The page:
The Fed reappeared on market participants’ radar screens last month when a few Fed Presidents revived the idea that a rate hike was possible in September. Janet Yellen confirmed that possibility at her Jackson Hole speech later in August. Fed Vice Chair reaffirmed that Ms. Yellen’s remarks at Jackson Hole were indeed consistent with the possibility of a rate hike in September. The Vice Chair was careful to note that the upcoming August Non Farm Payroll Report would be an important factor in determining the direction of rate hikes.
Last Friday, the widely anticipated Non Farm Payroll number was released and it was a big miss, just 150,000 new jobs were created in August vs. expectations ranging from 180-200K. Market participants took this poor job reading as a sign that a rate hike in September was off the table.
Then, as if on cue Fed Presidents Williams, earlier this week and Rosengren today expressed their support for interest rate hikes. San Francisco Fed President John Williams insisted the “economy was strong” and rate hikes were warranted. Boston Fed President Eric Rosengren warned that the economy risked overheating if rates were not raised. These statements about the health of the economy contradict not only the sub par August non farm payroll reading but also declines in the ISM manufacturing and services reports. The ISM services report reflected a declining barely expanding sector and the manufacturing report indicated a contraction.
If market participants discount the Fed’s calls for rate hikes and the Dollar Index* falls, Fed officials feel obliged to remind market participants that the Fed is still relevant and can raise interest rates as soon as the next meeting.
The next Fed meeting takes place on September 20-21. We expect the Fed to continue to remind market participants that a rate hike is a possibility at that meeting. Current surveys, however show that upwards of 65% of market participants don’t expect the Fed to move on rate hikes at their September meeting.
Gold and Silver
Gold fell in August after rising most of the year. After last Friday’s job report, gold snapped back and extended its gains on Monday. Gold Reached $1348 an ounce earlier this week but has been beaten back about $15 an ounce by Fed rate hike talk. Recent set backs in the price of gold have been short lived, but the period between now and the September 20-21 Fed meeting may weigh further on gold.
Year to Date Dollar Index, Oil and Gold Prices
Gold continues to build a base in the $1300-$1340 range.
Silver popped after the August job report on Friday and hit over $20 an ounce earlier this week. Profit taking and rate hike talk has pushed silver down below $19.50 an ounce this morning. Silver continues to be the best performing asset in 2016, rising well over 40% in 2016. The price of silver is at its highest levels in two years, but far below its all time higher of $50 an ounce reached in April 2011. The price action this week in silver highlights that when precious metals price rise, silver rises it generally rises more than gold.
Year to Date Dollar Index, Oil and Silver Prices
Silver continues to out perform gold in 2016.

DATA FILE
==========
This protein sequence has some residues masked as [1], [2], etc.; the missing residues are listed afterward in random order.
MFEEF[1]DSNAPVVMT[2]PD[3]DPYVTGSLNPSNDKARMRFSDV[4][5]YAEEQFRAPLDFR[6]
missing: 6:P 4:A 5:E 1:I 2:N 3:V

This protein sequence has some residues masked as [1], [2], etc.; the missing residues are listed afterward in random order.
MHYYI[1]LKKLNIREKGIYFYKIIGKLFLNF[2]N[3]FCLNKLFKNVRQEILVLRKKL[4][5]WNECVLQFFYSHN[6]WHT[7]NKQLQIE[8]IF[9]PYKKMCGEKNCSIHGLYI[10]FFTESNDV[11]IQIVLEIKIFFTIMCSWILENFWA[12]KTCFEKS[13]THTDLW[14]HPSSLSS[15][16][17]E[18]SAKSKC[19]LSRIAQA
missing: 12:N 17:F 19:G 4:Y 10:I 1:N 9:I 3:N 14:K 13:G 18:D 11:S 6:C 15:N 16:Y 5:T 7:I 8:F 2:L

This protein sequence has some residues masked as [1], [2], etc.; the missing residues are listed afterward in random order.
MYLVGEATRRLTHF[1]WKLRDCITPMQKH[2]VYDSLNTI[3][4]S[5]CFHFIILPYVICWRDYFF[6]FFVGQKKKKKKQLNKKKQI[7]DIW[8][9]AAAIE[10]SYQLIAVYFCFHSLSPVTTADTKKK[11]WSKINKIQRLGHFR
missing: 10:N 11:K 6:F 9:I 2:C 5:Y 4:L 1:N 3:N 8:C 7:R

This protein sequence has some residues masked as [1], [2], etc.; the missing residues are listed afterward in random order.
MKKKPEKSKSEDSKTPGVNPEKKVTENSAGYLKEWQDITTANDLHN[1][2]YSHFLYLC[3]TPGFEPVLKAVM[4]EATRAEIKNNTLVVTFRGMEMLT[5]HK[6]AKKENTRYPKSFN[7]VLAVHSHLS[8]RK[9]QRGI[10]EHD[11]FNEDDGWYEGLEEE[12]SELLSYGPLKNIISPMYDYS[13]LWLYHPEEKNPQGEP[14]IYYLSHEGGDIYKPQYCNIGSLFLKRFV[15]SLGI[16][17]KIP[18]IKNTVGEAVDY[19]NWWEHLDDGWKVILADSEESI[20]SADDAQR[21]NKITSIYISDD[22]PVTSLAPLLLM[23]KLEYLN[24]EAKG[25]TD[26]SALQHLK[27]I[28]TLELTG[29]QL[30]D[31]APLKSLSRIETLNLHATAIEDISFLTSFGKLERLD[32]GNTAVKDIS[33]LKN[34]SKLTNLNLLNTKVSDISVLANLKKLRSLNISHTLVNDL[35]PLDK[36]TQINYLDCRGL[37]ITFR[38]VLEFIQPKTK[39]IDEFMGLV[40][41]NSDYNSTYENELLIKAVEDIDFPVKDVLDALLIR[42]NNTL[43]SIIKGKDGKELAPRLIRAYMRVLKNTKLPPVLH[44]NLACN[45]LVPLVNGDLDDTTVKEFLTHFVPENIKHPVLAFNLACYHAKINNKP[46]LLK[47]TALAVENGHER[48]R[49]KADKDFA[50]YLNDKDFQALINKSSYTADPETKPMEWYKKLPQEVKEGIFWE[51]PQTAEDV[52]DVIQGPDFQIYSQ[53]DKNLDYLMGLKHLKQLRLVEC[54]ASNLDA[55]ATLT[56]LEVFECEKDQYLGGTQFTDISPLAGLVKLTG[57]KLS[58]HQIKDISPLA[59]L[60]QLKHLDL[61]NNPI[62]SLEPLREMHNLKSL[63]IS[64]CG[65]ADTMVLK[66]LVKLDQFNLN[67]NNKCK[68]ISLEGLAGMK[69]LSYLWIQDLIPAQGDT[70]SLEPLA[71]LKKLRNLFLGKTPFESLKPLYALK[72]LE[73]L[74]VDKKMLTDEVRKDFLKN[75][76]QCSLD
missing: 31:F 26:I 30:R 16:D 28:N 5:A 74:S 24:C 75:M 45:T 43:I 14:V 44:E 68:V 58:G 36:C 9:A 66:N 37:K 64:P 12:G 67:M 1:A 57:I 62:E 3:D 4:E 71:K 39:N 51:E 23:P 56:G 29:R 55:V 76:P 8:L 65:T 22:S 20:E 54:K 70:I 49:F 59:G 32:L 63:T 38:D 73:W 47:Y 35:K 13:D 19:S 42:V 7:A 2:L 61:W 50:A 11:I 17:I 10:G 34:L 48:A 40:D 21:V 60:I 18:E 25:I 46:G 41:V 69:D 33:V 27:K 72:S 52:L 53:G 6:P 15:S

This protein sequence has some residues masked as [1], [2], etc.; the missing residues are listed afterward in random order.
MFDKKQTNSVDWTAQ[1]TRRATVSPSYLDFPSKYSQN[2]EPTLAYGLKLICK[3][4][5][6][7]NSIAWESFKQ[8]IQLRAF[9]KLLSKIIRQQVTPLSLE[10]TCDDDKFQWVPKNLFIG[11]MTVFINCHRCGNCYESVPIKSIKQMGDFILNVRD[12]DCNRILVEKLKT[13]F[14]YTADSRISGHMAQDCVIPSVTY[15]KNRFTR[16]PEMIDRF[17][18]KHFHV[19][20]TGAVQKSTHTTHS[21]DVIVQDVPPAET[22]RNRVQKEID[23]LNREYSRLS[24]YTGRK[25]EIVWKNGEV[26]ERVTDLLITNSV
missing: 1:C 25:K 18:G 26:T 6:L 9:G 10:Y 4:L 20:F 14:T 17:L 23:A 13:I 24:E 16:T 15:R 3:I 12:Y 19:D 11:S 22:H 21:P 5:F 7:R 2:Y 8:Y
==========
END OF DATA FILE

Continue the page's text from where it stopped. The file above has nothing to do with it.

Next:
The British Pound remains mired in the $1.30 area after showing some signs of life recently as the predictions of gloom and doom after the Brexit vote have yet to materialize. Positive economic readings post Brexit have given the pound a boost in recent weeks. The British Pound hit a three week high earlier this week, touching $1.34 on September 7 after having been on a downward trajectory ever since the Brexit vote. The British Pound reached its high of the year at around $1.50 prior to the Brexit vote then fell to around $1.30 after the vote and had remained depressed due to nagging fears of the implications of Brexit and the reduction of interest rates by the Bank of England.
Oil shot higher in the first six months of 2016. Since then oil has been trading on news of stockpiles and the possibility of output freeze talks. Oil, like gold has been stuck in a trading range and off its highs the past month. Oil continues to spike and fall on inventory reports and from talks about upcoming meetings among oil producers to discuss output freezes. The former depresses prices and the latter boosts them.
The Fed has managed to make it the focus of attention leading up to its meeting later this month. The economic calendar between now and the September 20-21 meeting includes reports on retail sales and inflation numbers that may influence the Fed’s interest rate policy making decisions.
Here are some economic reports that could impact gold, silver and currency movements next week:
Sep 13 Treasury Budget Aug
Sep 14 MBA Mortgage Index 09/10
Sep 14 Export Prices ex-ag. Aug
Sep 14 Import Prices ex-oil Aug
Sep 14 Crude Inventories 09/10
Sep 15 Initial Claims 09/10
Sep 15 Continuing Claims 09/03
Sep 15 Retail Sales Aug
Sep 15 Retail Sales ex-auto Aug
Sep 15 PPI Aug
Sep 15 Core PPI Aug
Sep 15 Philadelphia Fed Sep
Sep 15 Current Account Balance Q2
Sep 15 Empire Manufacturing Sep
Sep 15 Capacity Utilization Aug
Sep 15 Business Inventories Jul
Sep 15 Natural Gas Inventories 09/10
Sep 16 CPI Aug
Sep 16 Core CPI Aug
Sep 16 Mich Sentiment Sep
Sep 16 Net Long-Term TIC Flows Jul
* The US Dollar Index tracks the US dollar vs. the Euro, the Japanese Yen, the British Pound, the Canadian Dollar, the Swedish Krona and the Swiss Franc. The Euro comprises nearly 58% of the index.